Yesterday had a visit from the delightful local palliative care nurse from St Margaret’s Hospice here in Yeovil, who was very helpful and confirming; and I also went to the hospice in the afternoon for some physio on my arm – also very good. But I made an error of judgment too. I had assumed after the treatment on both my shoulder and ribs that the pain level would have decreased and so, accordingly, I dropped the amount of painkillers I took. Big mistake. It hit me quite badly last night and I was still in some discomfort earlier this morning, but equilibrium now seems to have been regained and we’re back on an even keel. I wont try that one again in a hurry!!!

Comments on this entry:

  1. Blog stranger than fiction could be a best seller perhaps needs a love angle sort that out and I will be your agent.
    Sheron and i wish you all the best
    and will see you soon
    all the best pete

    — peter · Thursday 12 February, 2009 · #

  2. As always, your timing is impeccable Graeme.
    Only last week I was marking an essay from an overseas student who discussed the role of the nurse case manager. She described a role where nurses work closely with physicians with the aim of reducing the fragmentation of care for patients going through similar expereinces to yourself. These nurses, ‘case managers’ have the responsibility to coordinate services, transitioning care smoothly from one setting to the next. I am not an expert in the field of cancer care but I would suggest that you could ask about this when you next see your consultant. It may be that the arrangements will differ for your hospital-based care and community-based care, but worth asking.
    Thinking about you all, take care and as they say ‘keep taking the tablets’!!

    lots of love
    Caroline & Richard xx

    — caroline · Thursday 12 February, 2009 · #

  3. This lack of co-ordination is deeply distressing for you and anyone else involved in care from large hospitals with many different specialties involved in their treatment and care! My last 12 or so years with the NHS were in the community ….different system entirely…but having now caught up well and truly with the blog ( wanted to get everything in chronological order to evaluate it)and following your emails to me I can offer you a website worth looking at:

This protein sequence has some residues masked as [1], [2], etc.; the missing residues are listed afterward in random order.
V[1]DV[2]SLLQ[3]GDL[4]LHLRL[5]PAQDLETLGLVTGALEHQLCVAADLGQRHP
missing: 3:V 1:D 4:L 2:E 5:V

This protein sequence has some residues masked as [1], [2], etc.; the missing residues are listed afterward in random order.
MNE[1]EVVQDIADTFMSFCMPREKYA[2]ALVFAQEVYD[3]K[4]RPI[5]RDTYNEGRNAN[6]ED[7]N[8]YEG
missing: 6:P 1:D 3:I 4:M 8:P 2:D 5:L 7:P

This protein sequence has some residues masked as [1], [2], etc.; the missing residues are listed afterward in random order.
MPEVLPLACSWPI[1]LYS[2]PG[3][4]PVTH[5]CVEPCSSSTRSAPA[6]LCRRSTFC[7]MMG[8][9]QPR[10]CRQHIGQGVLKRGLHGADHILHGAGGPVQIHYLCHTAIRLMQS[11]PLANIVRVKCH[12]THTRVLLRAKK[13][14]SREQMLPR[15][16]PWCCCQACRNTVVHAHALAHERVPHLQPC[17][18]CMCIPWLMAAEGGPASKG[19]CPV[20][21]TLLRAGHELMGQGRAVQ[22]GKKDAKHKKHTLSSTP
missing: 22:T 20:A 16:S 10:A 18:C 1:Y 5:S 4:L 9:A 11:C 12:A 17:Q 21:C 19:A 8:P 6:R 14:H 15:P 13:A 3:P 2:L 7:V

www.nbt.nhs.uk/forpatients/pals This is mainly to point out PALS = Patient Advice and Liaison Service. It is especially for patients , their relatives and carers. It is a confidential service for you to air your concerns about the very thing you have written about re Co-ordinated Care . Left and Right hand is pertinant. You have enough concerns without worrying that the specialist departments are not informing you correctly at each stage. Changes to care can occur after meetings such as that which were discussed whilst you were on the table! Well Okay, sobeit. BUT , you should have been informed of each change to “order of service”
    (excuse the pun !) re your next stage of treatment…not to let you find out in the way you did. They (PALS) need to know….to improve! I will email you with more info

    — Chrissie Jarvis · Friday 13 February, 2009 · #

  4. I just read a bit about what the thyroid does and i am sitting on the edge of my seat so to speak as it were hoping that your next surgery will be sucesfull. I will definately say a prayer for you and god willing you will get trough this. You are a good man and you deserve better. Thinking of you and believe it or not saying a prayer for you Paul Kirk (forgive some of the spelling)

    — Paul · Monday 23 February, 2009 · #

  5. Dear Graeme,

    I have some happy memories of the all too brief and infrequent opportunities we had to be together in ministry. You’re a gem and I am deeply grateful to God for you and your generosity of spirit.
    You may have heard that I have returned to the Anglican fold -d Petertide 08, p Michelmas 08 and expect to have served title at Lee on Solent by Petertide 09 then who knows?
    You are in my prayers and in my heart.

    — Bill Matthews · Wednesday 4 March, 2009 · #